In the case of the person who is highly admired, say a beautiful model, she may well be held in high esteem, but esteem is given by other people and is different from self-esteem which comes from oneself. The model might feel motivated so long as she is receiving praise from the people around her, but once isolated from praise, or worse, is criticised, her dopamine levels will crash and she will feel unmotivated. If the model wishes to have consistent levels of motivation, she will need to ween herself off her dependency on other people providing her with esteem via praise, and learn to nourish herself with self-esteem, or self-praise instead.

Meanwhile in the drug addict we see different dynamics at play. The drug addict does not receive esteem from the community like the model does; instead, he can expect to find contempt from them. Thus the drug addict has already learned to be self-sufficient in providing their own self-praise. The problem with the self-praise of the drug addict is that it is not realistic, but dishonest self-praise. They fill themselves with an inflated sense of self-importance, or we would call entitlement or narcissism. This self-praise gives the drug addict a lot of dopamine and consequently a lot of motivation. If the drug addict was honest with himself, he would soon lose all motivation and it would be good for him because he would lack the motivation to continue his drug habit. Instead, he would have to focus his time on realistic and productive ways to raise his self-esteem.

Dopamine levels are variable, however, they alter according to a formula:

Self-praise (SP) minus self-loathing (SL) equals Motivation (m)

SP – SL = m

During your entire day there is a part of your brain monitoring your behaviour and self. It offers two kinds of feedback: praise and loathing. If you get a promotion at work, expect to get a dose of self-praise. If you stay in bed all morning and do nothing, expect to get hit with a dose of loathing from this part of your brain. However, this mechanism is so sensitive it monitors all your thoughts and ideas about yourself. Here is an example of a person:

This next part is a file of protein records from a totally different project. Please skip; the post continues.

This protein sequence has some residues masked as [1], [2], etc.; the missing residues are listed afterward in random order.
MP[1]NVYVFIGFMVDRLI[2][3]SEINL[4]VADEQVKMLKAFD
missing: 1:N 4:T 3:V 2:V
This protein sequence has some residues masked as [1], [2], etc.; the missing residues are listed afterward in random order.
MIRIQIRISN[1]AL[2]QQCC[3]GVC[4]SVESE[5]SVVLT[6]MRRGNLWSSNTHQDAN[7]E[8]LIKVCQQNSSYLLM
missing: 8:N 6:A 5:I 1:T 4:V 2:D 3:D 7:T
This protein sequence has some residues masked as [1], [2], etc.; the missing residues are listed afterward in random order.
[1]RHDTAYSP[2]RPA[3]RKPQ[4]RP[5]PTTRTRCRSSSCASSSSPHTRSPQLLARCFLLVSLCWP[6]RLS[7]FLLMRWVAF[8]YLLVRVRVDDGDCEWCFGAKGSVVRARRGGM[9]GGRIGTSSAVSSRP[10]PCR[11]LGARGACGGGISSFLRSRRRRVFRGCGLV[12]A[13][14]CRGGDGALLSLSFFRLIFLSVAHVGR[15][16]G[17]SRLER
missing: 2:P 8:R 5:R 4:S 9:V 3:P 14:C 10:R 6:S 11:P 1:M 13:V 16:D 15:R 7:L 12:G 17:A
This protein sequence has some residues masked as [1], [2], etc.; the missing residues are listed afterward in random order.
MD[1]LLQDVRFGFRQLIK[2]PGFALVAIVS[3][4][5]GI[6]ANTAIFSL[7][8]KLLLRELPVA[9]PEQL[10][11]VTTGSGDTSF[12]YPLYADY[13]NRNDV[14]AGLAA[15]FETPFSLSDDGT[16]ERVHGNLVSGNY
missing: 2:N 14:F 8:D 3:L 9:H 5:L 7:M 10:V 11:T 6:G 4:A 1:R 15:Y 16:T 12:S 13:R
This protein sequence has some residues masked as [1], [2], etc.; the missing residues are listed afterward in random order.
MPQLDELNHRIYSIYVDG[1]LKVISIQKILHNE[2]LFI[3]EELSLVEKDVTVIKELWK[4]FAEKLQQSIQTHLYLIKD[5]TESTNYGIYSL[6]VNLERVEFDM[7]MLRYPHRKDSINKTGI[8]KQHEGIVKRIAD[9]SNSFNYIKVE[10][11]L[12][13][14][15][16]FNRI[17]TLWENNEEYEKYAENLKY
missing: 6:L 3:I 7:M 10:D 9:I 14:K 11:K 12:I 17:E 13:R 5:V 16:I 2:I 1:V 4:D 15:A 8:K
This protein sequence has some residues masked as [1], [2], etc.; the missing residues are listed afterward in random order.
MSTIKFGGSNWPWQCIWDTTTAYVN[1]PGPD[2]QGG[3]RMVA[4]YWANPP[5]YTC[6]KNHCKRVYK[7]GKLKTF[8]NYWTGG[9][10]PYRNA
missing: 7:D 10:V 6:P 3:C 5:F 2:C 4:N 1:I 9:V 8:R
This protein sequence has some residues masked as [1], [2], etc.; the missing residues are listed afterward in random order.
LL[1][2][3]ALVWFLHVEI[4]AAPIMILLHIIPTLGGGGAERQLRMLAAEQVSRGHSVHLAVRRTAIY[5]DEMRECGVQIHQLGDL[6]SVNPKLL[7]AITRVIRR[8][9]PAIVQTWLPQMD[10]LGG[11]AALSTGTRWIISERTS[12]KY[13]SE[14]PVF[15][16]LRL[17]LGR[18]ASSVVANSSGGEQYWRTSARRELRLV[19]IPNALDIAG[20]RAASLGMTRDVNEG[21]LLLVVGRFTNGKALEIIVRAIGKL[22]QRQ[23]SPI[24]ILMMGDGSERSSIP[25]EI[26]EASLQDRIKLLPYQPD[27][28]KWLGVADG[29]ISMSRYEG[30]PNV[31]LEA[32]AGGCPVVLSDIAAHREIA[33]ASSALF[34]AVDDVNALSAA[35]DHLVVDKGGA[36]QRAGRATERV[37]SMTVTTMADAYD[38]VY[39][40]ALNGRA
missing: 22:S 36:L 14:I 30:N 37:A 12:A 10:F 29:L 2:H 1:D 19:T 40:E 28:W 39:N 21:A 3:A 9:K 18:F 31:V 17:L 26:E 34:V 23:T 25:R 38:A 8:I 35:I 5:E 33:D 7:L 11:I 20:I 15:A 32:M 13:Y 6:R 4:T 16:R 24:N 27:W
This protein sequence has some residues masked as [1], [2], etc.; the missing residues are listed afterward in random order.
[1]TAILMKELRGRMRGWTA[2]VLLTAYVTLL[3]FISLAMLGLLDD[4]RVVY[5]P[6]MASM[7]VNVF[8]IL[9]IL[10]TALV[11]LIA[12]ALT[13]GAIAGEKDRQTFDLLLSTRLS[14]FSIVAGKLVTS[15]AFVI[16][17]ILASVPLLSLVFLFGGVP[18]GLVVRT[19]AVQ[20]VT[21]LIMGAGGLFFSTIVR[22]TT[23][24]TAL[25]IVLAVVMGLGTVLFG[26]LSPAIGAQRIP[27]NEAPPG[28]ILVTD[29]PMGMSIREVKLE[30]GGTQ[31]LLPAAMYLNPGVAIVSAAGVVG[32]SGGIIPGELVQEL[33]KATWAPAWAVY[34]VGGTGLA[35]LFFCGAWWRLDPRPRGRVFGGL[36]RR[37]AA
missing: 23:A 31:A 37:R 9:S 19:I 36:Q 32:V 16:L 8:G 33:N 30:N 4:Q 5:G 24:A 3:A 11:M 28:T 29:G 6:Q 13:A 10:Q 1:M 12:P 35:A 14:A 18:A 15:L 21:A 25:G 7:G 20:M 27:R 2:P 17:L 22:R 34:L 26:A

I’m quite smart
I’m too short
I earn too little money
I use my money wisely
I am athletic
I look ugly
I am boring to talk to.

Now let’s assign a value to each statement in terms of increased self-praise (SP) or increased self-loathing (SL) and see how it effects their dopamine level:

I’m quite smart (SP + 1)
I’m too short (SL + 1)
I earn too little money (SL + 1)
I use my money wisely (SP + 1)
I am athletic (SP + 1)
I look ugly (SL + 1)
I am boring to talk to (SL + 1)

Let’s add these figures up and put them into our equation:

3 SP – 4 SL = -1 m

Here we find that this person’s motivation is less than their baseline by just one because they have put themselves down more often than they praise themselves. Let’s say, however, that after going through some therapy, this person has changed their attitudes about themselves:

I’m quite smart (SP + 1)
My height is fine (no change)
I earn too little money (SL + 1)
I use my money wisely (SP + 1)
I am athletic (SP + 1)
I look ugly (SL + 1)
I am interesting to talk to (SP + 1)

Adding this up:

4 SP – 2 SL = 2 m

So even though this person has not addressed all of their self-esteem problems, just by adjusting their perception of themselves a little, they are now producing more dopamine than they were producing before.

What is really essential to understand is that our perceptions of ourselves directly affect how much dopamine we produce. The only way to get consistent and lasting changes in our motivation levels is to re-evaluate our perceptions of ourselves so that we reduce the self-loathing factor and maximise the self-praising factor. However, how do these self-evaluations of ourselves get set in place to begin with?